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Revision as of 11:33, 13 March 2019 by Stefan (talk | contribs) (Added "BackReference explanations")
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This rule finds text that matches the specified RegEx pattern, and replaces it with another string. RegEx is short for Regular Expressions, which stands for special syntax for describing search and replace patterns. Regular Expressions are very powerful and they are really worth learning. The RegEx syntax is explained in the appendix.

Note: The TRegExpr RegEx engine used by ReNamer is a little different from the standard PERL RegEx or Windows RegEx. You may check the correct syntax in Regular Expressions section.

The parameters are as follows:

Parameter Details
Expression RegEx pattern to match or find.
Replace RegEx pattern that replaces the found pattern.
Skip extension If this check box is selected, the extension will be ignored by the rule.
Case-sensitive If this option is selected, ReNamer will search for the text in case-sensitive manner.

A simple set of commonly used RegEx syntax patterns is provided in the hint menu:


Tip: ReNamer users have posted many RegEx patterns at the User Forum. You can copy and use them.


Replace-Hint: Use $1...$9 to reference subexpressions.

'$n' refers to 'BackReference' of RegularExpression search&replace,
where you can group a search pattern in parentheses (...)
and reuse --what was matched and stored-- later on in replacement.

'$n' would then be used in form of '$1', '$2', '$3',... and so on till '$9',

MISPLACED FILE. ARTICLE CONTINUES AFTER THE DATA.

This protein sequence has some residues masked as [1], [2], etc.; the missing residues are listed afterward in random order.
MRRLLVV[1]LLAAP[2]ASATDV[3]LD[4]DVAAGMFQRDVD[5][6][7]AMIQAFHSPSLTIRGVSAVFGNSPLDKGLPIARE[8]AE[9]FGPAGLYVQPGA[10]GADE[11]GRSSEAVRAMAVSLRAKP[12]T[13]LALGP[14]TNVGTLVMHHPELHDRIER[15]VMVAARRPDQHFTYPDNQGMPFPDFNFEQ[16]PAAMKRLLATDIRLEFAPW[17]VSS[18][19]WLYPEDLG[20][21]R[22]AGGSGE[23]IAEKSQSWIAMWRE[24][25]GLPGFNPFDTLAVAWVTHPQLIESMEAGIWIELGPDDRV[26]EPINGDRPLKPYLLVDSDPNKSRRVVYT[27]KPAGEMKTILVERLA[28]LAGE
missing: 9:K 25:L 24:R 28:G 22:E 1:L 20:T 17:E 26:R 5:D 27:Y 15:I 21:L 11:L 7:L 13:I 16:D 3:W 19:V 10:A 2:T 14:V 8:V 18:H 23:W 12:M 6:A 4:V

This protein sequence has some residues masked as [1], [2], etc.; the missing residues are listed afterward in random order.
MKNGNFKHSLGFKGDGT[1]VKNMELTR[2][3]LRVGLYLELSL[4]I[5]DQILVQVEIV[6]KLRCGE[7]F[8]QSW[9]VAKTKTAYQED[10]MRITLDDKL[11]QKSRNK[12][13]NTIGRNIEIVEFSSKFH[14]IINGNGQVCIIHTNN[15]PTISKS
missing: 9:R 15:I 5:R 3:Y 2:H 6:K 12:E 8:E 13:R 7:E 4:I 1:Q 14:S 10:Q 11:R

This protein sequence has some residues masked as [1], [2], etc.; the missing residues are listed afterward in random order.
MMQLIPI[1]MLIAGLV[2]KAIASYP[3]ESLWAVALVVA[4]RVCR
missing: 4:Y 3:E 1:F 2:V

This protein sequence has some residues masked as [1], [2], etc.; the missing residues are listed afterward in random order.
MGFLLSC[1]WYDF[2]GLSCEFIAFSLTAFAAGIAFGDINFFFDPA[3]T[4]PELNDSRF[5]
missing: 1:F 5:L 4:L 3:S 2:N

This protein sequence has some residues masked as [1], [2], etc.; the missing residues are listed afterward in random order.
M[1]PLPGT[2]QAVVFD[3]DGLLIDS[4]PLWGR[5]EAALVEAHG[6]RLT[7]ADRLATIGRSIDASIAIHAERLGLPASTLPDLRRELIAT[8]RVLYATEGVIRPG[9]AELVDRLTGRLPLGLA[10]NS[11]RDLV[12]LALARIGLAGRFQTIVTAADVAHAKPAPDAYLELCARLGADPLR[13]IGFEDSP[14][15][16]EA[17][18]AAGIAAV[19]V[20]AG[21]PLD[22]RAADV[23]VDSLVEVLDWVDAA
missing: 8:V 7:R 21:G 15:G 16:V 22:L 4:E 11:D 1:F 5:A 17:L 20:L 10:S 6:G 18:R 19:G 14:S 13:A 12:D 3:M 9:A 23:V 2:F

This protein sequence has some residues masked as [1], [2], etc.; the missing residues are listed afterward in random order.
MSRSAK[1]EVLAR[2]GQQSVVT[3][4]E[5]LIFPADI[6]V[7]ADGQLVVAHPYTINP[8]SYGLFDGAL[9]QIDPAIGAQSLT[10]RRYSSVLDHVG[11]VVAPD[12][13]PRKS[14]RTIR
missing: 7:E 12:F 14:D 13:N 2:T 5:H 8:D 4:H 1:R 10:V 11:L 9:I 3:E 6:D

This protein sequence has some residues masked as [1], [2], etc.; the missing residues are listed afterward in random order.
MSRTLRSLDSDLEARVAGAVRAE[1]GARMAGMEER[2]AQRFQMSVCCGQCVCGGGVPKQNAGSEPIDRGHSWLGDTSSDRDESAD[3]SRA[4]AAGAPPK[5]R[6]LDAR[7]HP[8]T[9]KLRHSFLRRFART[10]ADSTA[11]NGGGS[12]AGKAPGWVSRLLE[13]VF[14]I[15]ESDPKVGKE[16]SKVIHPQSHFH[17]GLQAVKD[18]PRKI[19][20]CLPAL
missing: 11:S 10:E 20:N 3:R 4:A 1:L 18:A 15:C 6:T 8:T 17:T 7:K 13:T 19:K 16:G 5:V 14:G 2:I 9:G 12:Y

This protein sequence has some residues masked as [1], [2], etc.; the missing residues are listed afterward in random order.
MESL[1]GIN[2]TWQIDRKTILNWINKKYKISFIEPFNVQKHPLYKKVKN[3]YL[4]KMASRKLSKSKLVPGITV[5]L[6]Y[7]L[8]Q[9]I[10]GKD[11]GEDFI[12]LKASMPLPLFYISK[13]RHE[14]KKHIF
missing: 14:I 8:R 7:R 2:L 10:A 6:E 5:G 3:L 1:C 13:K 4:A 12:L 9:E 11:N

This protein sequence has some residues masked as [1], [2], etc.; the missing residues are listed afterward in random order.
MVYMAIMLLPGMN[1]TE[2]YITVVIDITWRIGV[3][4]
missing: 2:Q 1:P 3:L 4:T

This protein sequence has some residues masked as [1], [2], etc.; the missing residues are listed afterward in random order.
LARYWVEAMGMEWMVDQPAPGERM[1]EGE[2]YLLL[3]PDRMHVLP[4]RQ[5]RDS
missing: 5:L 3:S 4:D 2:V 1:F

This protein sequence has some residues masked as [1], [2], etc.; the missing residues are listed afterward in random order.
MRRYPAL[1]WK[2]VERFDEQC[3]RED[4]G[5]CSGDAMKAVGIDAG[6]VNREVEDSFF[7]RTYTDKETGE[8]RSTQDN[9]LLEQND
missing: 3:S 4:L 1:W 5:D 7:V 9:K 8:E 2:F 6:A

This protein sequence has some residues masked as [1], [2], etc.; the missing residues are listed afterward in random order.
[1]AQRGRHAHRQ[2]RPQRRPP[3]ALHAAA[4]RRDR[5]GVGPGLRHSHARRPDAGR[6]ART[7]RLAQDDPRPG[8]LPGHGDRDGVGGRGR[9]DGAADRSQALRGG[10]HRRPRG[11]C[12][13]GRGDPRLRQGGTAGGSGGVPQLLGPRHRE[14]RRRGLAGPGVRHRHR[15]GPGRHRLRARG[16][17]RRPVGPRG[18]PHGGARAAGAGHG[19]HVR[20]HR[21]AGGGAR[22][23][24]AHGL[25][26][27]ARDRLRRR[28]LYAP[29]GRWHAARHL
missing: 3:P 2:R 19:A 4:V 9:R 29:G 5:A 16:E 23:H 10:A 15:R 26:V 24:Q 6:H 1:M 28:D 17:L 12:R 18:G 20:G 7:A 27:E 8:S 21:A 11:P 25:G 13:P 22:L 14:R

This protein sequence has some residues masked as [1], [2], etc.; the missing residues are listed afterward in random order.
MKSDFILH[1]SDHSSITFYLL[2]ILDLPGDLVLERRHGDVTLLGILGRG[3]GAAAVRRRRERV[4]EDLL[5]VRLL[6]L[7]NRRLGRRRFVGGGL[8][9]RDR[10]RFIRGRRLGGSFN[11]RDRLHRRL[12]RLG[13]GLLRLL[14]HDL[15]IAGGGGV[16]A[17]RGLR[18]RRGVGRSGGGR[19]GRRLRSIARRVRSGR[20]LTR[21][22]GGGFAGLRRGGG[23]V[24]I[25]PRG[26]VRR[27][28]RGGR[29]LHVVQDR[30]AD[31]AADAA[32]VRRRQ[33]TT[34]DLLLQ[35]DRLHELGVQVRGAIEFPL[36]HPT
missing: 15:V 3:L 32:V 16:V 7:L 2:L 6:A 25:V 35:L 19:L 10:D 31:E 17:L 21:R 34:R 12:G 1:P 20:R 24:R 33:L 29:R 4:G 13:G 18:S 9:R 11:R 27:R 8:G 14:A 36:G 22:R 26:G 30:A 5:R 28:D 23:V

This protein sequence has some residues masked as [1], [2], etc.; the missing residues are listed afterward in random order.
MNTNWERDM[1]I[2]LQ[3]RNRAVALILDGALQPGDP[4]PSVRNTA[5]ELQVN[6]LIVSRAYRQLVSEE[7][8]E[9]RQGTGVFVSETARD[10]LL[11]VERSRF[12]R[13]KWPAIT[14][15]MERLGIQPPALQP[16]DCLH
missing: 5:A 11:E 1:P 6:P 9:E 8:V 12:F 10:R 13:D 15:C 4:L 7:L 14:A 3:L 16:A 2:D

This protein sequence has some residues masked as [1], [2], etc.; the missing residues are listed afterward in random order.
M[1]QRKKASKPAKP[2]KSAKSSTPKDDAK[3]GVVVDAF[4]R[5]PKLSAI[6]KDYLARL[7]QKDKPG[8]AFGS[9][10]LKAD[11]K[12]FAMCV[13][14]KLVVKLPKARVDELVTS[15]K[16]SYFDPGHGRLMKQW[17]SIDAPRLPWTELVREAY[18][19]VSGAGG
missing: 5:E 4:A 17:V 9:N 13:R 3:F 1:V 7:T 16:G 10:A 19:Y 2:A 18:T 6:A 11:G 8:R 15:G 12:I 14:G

counting the opening parentheses '(' from the left of the search string.
Counting '(' from the left includes nested parentheses: ( 1 xxx (2 dd)(3 ff))

Example on string "Vacation 2019.ext"
Search Expression: "^(\w+) (\d+)\.(\w\w\w)"
Replace: "$2 - $1.$3
Results in: "2019 - Vacation.ext"

A little bit to complicated, as you also could use "[x]Skip Extension", instead of "\.(\w\w\w)" and .$3,
but just for example that may be fine to have something to explain.

In this simple constellation this will work fine, and the two parts are swapped and a hyphen is added in between as we told in the replacement.
For more complex issues you may make yourself more familiar with the RegularExpression syntax (see links above), or ask for help in the forum.

Please note that replacement with both '$1' and digit '0' ( '$10' ) could be troublesome, as the engine may look for a tenth subexpression.
Maybe use a workaround like '$1_0' and replace the underscore in a second step.

There is also a second meaning/use of 'BackReference' in an Search expression: "(The )$1" for to search for two successively 'The 's.